|Harvesting Oysters - NOAA credit|
Several years ago when the Whiskey Creek Oyster Hatchery in Oregon noted declines in oyster seed production they proceeded to eliminate several possible factors, including low oxygen and bacterial issues. This left pH as a probable cause, but pH changes are hard to document. PH levels routinely fluctuate widely in estuary waters, from day to night, from tide to tide, seasonally and especially if there is an upwelling event bringing up old cold corrosive waters.
Ultimately, Alan Barton from the Whiskey Creek Hatchery and a group of state and federal researchers were able to show that pH issues were driving the oyster seed declines, despite the various natural fluctuations. In fact, one of the "natural" fluctuations, upwelling water, already had a human signal in it. Since it is only decades old, it was exposed to human created high CO2 levels when it was at the surface in the 1960's. Water that upwells in coming years will only get worse.
There are ways that the farmers can compensate. By timing oyster spawning to correlate with the best water quality events (in terms of pH), farmers should be able to see better success now that they know what the problem is. But these windows of opportunity are likely to lessen in the coming years, making the current 270+ million dollar industry less and less viable.
Now if this information does not seem perky enough to you, just one month before this study came out, another came out with this comment (as quoted from Science Daily), "The world's oceans may be turning acidic faster today from human carbon emissions than they did during the four major extinctions in the last 300 million years, when natural pulses of carbon sent global temperatures soaring . . ."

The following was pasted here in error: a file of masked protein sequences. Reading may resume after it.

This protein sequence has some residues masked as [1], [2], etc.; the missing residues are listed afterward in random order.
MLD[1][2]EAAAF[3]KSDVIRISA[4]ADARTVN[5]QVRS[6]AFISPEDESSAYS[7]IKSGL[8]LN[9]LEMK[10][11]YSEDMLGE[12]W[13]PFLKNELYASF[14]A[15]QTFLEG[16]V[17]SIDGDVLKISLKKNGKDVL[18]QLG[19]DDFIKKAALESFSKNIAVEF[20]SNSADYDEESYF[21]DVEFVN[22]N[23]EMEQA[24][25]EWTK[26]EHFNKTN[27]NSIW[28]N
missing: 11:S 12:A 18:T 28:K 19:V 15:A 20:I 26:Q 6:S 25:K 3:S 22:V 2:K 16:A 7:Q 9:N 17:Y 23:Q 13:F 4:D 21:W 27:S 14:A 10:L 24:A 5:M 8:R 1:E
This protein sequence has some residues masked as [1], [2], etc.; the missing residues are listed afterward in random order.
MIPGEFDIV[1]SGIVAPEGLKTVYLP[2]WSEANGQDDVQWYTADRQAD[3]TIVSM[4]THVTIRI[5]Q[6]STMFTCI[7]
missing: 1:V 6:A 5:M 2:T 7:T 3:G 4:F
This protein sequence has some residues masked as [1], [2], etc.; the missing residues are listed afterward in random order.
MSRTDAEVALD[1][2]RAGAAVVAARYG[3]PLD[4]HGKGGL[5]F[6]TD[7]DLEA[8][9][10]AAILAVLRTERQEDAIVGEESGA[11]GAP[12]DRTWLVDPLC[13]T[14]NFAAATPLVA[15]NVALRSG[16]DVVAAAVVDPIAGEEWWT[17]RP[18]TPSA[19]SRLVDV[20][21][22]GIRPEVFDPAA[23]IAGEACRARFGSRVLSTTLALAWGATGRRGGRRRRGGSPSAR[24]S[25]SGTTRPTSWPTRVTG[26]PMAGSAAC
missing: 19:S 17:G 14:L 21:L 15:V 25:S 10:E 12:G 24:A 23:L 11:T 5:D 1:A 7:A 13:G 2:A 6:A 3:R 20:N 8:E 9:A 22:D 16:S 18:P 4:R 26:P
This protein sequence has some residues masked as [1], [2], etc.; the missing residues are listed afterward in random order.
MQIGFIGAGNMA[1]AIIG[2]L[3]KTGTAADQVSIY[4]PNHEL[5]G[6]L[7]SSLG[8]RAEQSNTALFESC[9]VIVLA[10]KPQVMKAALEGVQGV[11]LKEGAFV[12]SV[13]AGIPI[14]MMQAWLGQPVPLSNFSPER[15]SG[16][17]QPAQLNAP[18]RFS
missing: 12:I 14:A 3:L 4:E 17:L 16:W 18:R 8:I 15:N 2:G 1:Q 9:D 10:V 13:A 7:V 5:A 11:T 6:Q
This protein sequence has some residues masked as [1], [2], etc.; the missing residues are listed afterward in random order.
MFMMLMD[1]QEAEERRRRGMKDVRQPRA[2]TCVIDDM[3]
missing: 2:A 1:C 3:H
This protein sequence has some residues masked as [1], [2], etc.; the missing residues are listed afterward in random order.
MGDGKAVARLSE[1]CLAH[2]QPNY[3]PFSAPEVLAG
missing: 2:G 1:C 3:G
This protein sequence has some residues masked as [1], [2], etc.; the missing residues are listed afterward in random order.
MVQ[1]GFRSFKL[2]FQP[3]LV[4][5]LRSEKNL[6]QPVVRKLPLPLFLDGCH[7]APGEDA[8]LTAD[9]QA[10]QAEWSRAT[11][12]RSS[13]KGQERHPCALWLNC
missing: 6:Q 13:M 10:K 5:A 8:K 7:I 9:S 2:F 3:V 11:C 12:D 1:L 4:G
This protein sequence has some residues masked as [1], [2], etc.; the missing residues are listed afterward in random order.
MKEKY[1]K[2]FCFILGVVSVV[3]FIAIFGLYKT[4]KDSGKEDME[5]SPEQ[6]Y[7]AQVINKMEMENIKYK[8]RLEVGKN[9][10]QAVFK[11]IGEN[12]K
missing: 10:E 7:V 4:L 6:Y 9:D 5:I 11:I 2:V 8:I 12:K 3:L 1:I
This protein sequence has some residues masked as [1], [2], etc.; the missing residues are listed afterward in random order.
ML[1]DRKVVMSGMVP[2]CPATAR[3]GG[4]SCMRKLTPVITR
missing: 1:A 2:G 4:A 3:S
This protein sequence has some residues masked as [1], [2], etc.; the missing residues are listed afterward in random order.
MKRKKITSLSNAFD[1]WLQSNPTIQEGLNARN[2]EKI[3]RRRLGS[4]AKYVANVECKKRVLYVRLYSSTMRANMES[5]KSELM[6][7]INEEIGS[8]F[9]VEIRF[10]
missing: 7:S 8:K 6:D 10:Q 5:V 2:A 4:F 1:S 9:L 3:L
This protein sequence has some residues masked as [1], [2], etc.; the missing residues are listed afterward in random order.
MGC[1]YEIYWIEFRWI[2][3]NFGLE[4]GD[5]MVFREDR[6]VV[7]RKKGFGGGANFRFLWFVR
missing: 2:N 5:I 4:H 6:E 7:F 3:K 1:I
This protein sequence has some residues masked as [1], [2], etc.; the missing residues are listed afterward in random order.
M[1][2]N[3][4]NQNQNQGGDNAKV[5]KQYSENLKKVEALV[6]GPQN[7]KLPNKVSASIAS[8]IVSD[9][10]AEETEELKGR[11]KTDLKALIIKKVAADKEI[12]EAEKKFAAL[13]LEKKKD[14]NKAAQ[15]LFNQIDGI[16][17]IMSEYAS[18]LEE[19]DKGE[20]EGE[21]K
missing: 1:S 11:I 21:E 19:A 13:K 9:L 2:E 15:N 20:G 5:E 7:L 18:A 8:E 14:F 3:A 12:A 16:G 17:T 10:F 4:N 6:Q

So the future is here. It is us. And I am not sure I like what I see.
|Oyster farmer and chef at work - NOAA credit|
a world without oysters - well - that would just not be my oyster.
References and further reading:
Interested in what pH is? Check out this classic "Acid Rain Explained" site from the EPA (yes acid rain still exists) - see: "Acid Rain Students Site: PH Scale." or if you want a very cool chemistry site, work your way through a bit of "Acids and Bases," (Charles Ophardt, Elmhurst College's Virtual Chembook) an excellent site.
"Ocean Acidification Linked to Larval Oyster Failure." ScienceDaily (Apr. 11, 2012).
"Ocean Acidification Rate May Be Unprecedented, Study Says." ScienceDaily (Mar. 1, 2012)
"The Pacific oyster, Crassostrea gigas, shows negative correlation to naturally elevated carbon dioxide levels: Implications for near-term ocean acidification effects." Alan Barton, Burke Hales, George G. Waldbusser, Chris Langdon and Richard A. Feely. Limnol. Oceanogr., 57(3), 2012, 698-710 | DOI: 10.4319/lo.2012.57.3.0698
Note - As always, if any of our volunteers want a look at the original study, let me know. You will need access to the paid subscription.
All sites accessed 05/10/2012.